Play It Safe Or Go For It?

Do you ever fumble tough questions?

I’ve told you before that my a favorite part of speaking is the Q&A sessions. It’s not because I do well.

Frequently someone asks a question that catches me completely by surprise. That happened last weekend at a church in a neighboring community. I told them about RICH’S RIDE and we had some time to talk about dogs and dreams and bike rides. A guy in the back raised his hand.

“I’ve always dreamed of doing a cross-country ride, but I have a traumatic brain injury. Would you advise me to play it safe or go for it?”

Now there’s a seemingly no-win question. If I tell him to play it safe I completely destroy my “live your God-sized dream” message. And you just know that if I tell him to go for it he’s going to crash and it’s going to be my fault.

I don’t know exactly what I said. Becky says it was good, so I won’t second-guess myself too much. But there are a few things I hope I’d say about tackling God-sized dreams.

There’s a difference between trust and recklessness. Some guys might be able to jump on a bike one morning and take off, trusting that they’ll handle whatever happens. A quadriplegic, or a guy with a traumatic brain injury, probably needs a bit more support.

Preparation doesn’t indicate a lack of faith. Scripture is filled with stories in which God prepared people, often for long periods, for specific purposes. Preparation is a good thing, because it allows us to be flexible once we begin the journey.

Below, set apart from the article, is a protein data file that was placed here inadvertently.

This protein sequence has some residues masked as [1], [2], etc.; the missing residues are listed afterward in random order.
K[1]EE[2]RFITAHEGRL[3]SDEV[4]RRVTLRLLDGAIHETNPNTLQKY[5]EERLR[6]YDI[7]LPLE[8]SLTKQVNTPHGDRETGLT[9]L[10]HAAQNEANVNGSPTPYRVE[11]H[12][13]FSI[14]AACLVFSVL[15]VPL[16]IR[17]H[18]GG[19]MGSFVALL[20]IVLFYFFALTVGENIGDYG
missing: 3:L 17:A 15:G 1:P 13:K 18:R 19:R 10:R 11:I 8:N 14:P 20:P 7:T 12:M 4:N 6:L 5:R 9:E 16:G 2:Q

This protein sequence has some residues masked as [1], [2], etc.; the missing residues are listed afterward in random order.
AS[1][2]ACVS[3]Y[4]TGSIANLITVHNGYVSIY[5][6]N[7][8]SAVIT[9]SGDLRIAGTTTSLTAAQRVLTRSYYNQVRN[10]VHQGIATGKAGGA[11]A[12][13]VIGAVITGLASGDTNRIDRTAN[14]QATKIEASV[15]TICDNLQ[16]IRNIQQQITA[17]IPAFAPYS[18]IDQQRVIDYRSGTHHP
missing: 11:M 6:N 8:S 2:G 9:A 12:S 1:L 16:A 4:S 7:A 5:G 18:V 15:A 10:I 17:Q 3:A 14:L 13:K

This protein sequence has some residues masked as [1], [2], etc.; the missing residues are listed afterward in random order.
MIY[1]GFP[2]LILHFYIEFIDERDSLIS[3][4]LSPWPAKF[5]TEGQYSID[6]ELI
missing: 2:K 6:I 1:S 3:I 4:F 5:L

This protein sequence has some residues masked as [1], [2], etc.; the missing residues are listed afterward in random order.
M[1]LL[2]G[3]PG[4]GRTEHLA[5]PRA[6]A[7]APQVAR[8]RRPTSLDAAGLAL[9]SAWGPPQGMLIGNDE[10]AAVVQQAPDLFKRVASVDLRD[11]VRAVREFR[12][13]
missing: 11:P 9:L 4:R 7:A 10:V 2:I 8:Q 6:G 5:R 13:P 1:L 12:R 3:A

Some affirmation might be in order. I’m not sure this is universal, but I’ve found that I tend to resist and push away my dreams. It’s taken some gentle prompting and assurance from trusted friends to help me make a commitment.

Make sure it’s YOUR dream.I think it’s sad when someone does a mission trip or a triathlon to impress someone else or because they somehow believe they’ll earn God’s approval.

How can you know if it’s your dream? One test is to examine the preparation. In my case, I love riding and writing. I’d rather ride my bike and write than just about anything else. So training for the ride wasn’t a sacrifice at all—it was mostly just more fun.

You can’t remove all the risk. I wouldn’t trade the exhilaration I felt in this photo for all the safety in the world.

So, on balance, I’d say, “Go for it.”

That’s a partial list. What would you add?
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Copyright 2008-2012 by Rich Dixon, All Rights Reserved. Used by permission.

Rich is an author and speaker. He is the author of:

Relentless Grace: God’s Invitation To Give Hope Another Chance. Visit his web site

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